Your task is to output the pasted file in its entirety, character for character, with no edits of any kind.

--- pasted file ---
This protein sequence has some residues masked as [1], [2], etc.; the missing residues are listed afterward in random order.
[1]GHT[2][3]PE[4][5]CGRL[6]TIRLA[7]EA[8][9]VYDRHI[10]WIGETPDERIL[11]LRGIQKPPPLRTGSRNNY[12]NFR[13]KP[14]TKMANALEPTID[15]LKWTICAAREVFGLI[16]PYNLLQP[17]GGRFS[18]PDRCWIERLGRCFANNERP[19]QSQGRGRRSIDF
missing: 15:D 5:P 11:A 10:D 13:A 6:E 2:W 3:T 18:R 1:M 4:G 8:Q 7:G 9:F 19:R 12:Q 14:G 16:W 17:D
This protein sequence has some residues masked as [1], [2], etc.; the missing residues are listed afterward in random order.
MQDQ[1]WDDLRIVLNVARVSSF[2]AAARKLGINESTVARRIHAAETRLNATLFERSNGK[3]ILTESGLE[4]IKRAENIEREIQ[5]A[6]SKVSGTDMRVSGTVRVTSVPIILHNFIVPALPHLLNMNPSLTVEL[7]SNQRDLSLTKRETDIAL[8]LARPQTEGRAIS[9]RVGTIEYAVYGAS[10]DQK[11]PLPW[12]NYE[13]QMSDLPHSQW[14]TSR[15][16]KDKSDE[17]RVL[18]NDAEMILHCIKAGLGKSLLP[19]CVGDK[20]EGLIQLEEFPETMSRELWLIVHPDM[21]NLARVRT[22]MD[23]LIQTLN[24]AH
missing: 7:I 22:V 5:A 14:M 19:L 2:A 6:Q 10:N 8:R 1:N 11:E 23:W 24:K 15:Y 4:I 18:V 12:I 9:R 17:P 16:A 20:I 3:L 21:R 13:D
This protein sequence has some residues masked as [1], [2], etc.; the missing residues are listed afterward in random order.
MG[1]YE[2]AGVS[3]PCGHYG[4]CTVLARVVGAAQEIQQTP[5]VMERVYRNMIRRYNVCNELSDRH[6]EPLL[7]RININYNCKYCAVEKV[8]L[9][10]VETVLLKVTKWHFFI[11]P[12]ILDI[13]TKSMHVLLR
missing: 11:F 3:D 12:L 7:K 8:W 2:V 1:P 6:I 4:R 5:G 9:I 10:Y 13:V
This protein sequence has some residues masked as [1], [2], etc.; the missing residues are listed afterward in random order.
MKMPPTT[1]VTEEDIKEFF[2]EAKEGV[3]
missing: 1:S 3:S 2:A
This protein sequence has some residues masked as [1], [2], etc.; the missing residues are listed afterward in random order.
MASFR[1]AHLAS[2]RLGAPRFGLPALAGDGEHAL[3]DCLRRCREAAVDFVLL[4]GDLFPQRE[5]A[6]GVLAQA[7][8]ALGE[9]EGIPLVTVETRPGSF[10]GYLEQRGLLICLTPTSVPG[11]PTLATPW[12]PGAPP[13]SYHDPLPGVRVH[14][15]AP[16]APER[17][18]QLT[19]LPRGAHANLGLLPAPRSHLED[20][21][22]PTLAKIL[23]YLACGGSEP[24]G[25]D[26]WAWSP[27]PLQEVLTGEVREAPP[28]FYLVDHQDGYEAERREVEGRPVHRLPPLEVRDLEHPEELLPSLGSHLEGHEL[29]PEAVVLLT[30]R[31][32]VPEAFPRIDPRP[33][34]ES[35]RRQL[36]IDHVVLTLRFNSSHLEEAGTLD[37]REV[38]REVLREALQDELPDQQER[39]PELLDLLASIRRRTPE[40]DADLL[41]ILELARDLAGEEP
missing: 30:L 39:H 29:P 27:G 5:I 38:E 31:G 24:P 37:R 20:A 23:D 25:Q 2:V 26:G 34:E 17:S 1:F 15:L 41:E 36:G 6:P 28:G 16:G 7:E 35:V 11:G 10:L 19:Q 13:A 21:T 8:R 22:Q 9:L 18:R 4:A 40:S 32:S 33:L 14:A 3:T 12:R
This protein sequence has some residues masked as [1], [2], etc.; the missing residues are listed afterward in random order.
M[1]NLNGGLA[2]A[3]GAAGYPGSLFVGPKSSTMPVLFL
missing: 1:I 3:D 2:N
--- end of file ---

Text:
This protein sequence has some residues masked as [1], [2], etc.; the missing residues are listed afterward in random order.
[1]GHT[2][3]PE[4][5]CGRL[6]TIRLA[7]EA[8][9]VYDRHI[10]WIGETPDERIL[11]LRGIQKPPPLRTGSRNNY[12]NFR[13]KP[14]TKMANALEPTID[15]LKWTICAAREVFGLI[16]PYNLLQP[17]GGRFS[18]PDRCWIERLGRCFANNERP[19]QSQGRGRRSIDF
missing: 15:D 5:P 11:A 10:D 13:A 6:E 2:W 3:T 18:R 1:M 4:G 8:Q 7:G 9:F 19:R 12:Q 14:G 16:W 17:D
This protein sequence has some residues masked as [1], [2], etc.; the missing residues are listed afterward in random order.
MQDQ[1]WDDLRIVLNVARVSSF[2]AAARKLGINESTVARRIHAAETRLNATLFERSNGK[3]ILTESGLE[4]IKRAENIEREIQ[5]A[6]SKVSGTDMRVSGTVRVTSVPIILHNFIVPALPHLLNMNPSLTVEL[7]SNQRDLSLTKRETDIAL[8]LARPQTEGRAIS[9]RVGTIEYAVYGAS[10]DQK[11]PLPW[12]NYE[13]QMSDLPHSQW[14]TSR[15][16]KDKSDE[17]RVL[18]NDAEMILHCIKAGLGKSLLP[19]CVGDK[20]EGLIQLEEFPETMSRELWLIVHPDM[21]NLARVRT[22]MD[23]LIQTLN[24]AH
missing: 7:I 22:V 5:A 14:M 19:L 2:A 6:Q 10:N 8:R 1:N 11:E 23:W 24:K 15:Y 4:I 18:V 12:I 9:R 17:P 16:A 20:I 3:L 21:R 13:D
This protein sequence has some residues masked as [1], [2], etc.; the missing residues are listed afterward in random order.
MG[1]YE[2]AGVS[3]PCGHYG[4]CTVLARVVGAAQEIQQTP[5]VMERVYRNMIRRYNVCNELSDRH[6]EPLL[7]RININYNCKYCAVEKV[8]L[9][10]VETVLLKVTKWHFFI[11]P[12]ILDI[13]TKSMHVLLR
missing: 11:F 3:D 12:L 7:K 8:W 2:V 1:P 6:I 4:R 5:G 9:I 10:Y 13:V
This protein sequence has some residues masked as [1], [2], etc.; the missing residues are listed afterward in random order.
MKMPPTT[1]VTEEDIKEFF[2]EAKEGV[3]
missing: 1:S 3:S 2:A
This protein sequence has some residues masked as [1], [2], etc.; the missing residues are listed afterward in random order.
MASFR[1]AHLAS[2]RLGAPRFGLPALAGDGEHAL[3]DCLRRCREAAVDFVLL[4]GDLFPQRE[5]A[6]GVLAQA[7][8]ALGE[9]EGIPLVTVETRPGSF[10]GYLEQRGLLICLTPTSVPG[11]PTLATPW[12]PGAPP[13]SYHDPLPGVRVH[14][15]AP[16]APER[17][18]QLT[19]LPRGAHANLGLLPAPRSHLED[20][21][22]PTLAKIL[23]YLACGGSEP[24]G[25]D[26]WAWSP[27]PLQEVLTGEVREAPP[28]FYLVDHQDGYEAERREVEGRPVHRLPPLEVRDLEHPEELLPSLGSHLEGHEL[29]PEAVVLLT[30]R[31][32]VPEAFPRIDPRP[33][34]ES[35]RRQL[36]IDHVVLTLRFNSSHLEEAGTLD[37]REV[38]REVLREALQDELPDQQER[39]PELLDLLASIRRRTPE[40]DADLL[41]ILELARDLAGEEP
missing: 30:L 39:H 29:P 27:G 5:I 38:E 31:G 24:P 37:R 20:A 23:D 25:Q 2:V 26:G 34:E 17:S 1:F 15:L 41:E 36:G 6:P 28:G 16:G 7:E 35:V 11:G 10:L 19:Q 13:A 21:T 8:R 22:Q 9:L 18:R 4:A 40:S 32:S 33:L 14:A 3:T 12:R
This protein sequence has some residues masked as [1], [2], etc.; the missing residues are listed afterward in random order.
M[1]NLNGGLA[2]A[3]GAAGYPGSLFVGPKSSTMPVLFL
missing: 1:I 3:D 2:N